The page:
Defining Leadership Webinar Presentation

You can view the presentation delivered by Emma on “Defining Leadership – Leading your way to greater success” as delivered to the Australian Businesswomen’s Network.

Here is the link to the ABN webinar presentation dated 29 July 2009: https://www2.gotomeeting.com/register/579292194

Please note: You will need to provide an email address to unlock the presentation file, however this will only take a few seconds.

This presentation covers:

  • The basics of good leadership
  • The differences between being a good manager and being a great leader
  • How to unlock the potential of your people under a common vision
  • How to deliver something greater (with your team) than what you could ever have achieved by yourself
  • How, by investing in yourself as a leader, you can lead your way to greater success.
  • Those that want to move from being managers to being leaders

To find out more about the Australian Businesswomen’s Network, visit www.abn.org.au

Leading your business to success

Written by Emma Lo Russo and as published in the July 2009 “Australian Businesswomen’s Network” newsletter:

Leading your business to success

Leadership.  Picture by Denis ColletteYou have the title, a team that reports to you and a defined business purpose and responsibility. The business environment and competition is tough and you are looking at new ways to ensure continued growth and success. You spend night and day wondering what else you can do, what extra advantage you can create…

It is likely you already hold that advantage. And the answer is your own employees. You can easily move from managing them to do their job (even if you do this aspect very well), to leading them to achieve something far greater – for themselves and for your business.

Understanding the difference between management and leadership

Management is about getting the best out of resources, mostly through defining responsibilities and processes, to further the goals of the company. ‘Leadership’ on the other hand is painting a common view of the future and inspiring and galvanising your team towards achieving it.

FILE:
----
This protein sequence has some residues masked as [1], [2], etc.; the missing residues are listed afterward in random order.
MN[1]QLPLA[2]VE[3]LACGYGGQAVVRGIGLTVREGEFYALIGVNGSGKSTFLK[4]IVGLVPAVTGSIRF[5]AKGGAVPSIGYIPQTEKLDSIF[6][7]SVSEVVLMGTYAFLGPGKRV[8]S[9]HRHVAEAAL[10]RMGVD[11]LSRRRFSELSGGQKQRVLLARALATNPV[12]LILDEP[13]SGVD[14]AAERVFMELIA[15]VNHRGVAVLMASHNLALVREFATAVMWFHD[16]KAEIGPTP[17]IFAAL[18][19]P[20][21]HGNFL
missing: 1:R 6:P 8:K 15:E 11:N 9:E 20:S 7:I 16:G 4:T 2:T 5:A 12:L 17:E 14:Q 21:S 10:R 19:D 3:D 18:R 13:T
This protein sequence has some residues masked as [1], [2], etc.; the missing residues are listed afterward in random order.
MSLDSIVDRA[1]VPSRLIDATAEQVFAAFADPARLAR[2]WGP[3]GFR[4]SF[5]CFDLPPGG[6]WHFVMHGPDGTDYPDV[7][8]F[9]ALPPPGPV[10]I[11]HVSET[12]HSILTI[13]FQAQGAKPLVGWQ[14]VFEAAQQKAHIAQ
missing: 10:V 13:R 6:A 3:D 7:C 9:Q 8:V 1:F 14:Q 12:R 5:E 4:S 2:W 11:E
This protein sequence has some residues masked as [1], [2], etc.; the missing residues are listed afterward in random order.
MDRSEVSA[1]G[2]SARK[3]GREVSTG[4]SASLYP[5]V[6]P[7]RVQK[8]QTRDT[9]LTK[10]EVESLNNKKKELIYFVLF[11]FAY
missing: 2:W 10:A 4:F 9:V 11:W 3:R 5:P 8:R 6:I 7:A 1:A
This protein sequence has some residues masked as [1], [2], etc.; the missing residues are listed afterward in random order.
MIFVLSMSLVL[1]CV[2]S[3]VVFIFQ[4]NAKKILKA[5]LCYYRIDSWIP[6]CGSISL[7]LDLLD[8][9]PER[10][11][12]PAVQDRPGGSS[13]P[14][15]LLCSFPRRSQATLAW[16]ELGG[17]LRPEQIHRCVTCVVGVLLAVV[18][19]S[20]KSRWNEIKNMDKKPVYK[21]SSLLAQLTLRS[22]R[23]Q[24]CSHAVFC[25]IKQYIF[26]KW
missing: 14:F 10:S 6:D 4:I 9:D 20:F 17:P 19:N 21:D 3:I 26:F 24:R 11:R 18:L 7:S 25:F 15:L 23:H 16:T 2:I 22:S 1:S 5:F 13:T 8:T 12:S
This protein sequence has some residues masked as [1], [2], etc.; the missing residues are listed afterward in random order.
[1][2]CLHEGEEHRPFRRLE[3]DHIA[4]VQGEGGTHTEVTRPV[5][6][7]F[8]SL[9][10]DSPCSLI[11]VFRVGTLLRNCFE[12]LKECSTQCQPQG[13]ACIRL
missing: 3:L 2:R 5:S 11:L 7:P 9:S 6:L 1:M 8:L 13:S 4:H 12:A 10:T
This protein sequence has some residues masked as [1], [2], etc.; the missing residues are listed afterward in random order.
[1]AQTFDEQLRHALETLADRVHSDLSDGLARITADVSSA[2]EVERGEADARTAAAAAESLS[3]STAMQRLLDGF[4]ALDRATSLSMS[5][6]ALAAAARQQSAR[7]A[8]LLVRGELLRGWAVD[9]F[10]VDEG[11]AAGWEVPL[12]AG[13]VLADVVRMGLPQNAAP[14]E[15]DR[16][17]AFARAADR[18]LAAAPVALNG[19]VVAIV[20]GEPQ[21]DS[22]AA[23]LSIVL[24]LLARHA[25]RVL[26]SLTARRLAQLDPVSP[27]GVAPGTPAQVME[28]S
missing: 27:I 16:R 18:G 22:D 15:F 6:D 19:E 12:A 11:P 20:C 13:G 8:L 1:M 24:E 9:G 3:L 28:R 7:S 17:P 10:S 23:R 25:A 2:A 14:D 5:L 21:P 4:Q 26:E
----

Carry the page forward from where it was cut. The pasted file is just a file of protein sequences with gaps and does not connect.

There are some key leadership characteristics and qualities to embody if you hope to achieve a powerful business advantage through your people. A key aspect is understanding that your people are entirely your business. They provide the moment of truth every time they interact with your customers, partners, suppliers, each other etc. It is important that they share and believe in the aspirations for your company. That they can see how to align their communications and activities they do every day to the greater picture you have of success, and how that can in turn help them enjoy and benefit from that success.

Acknowledging, encouraging, empowering your people to act in harmony with your vision and values is far more powerful than prescribing what you want and outlining precisely how they should be doing it.

Empowering your people

Regularly sharing your vision and plans for the future and encouraging your team to help visualise success will help stimulate growth. Looking to your people to help identify the best growth opportunities and providing regular forums for your employees to present their ideas can help grow your business. Acknowledge all good ideas, empower your people to own those ideas and reward them when they help you get to where you want to go faster. The more you can celebrate success with your employees, the greater the performance culture you are creating.

Tips to help you lead your organisation to success:

  • Paint a common view of the future and translate your vision and strategy into workable goals for your employees
  • Share your vision regularly, applying short and long-term frame of references for all projects and activities
  • Live and promote your desired culture and values
  • Model integrity in decisions, communication and treatment of people – always lead by example
  • Recognise others’ strengths and limitations – focus on building teams around individual employees'(and your own) strengths
  • Coach, mentor and develop your team – help your team members develop self-awareness and strive for personal development, helping them align their career aspirations with your business goals
  • Inspire, encourage and acknowledge action and commitment from your employees

When thinking about leadership, it is good to reflect on the line “follow me, I am right behind you”.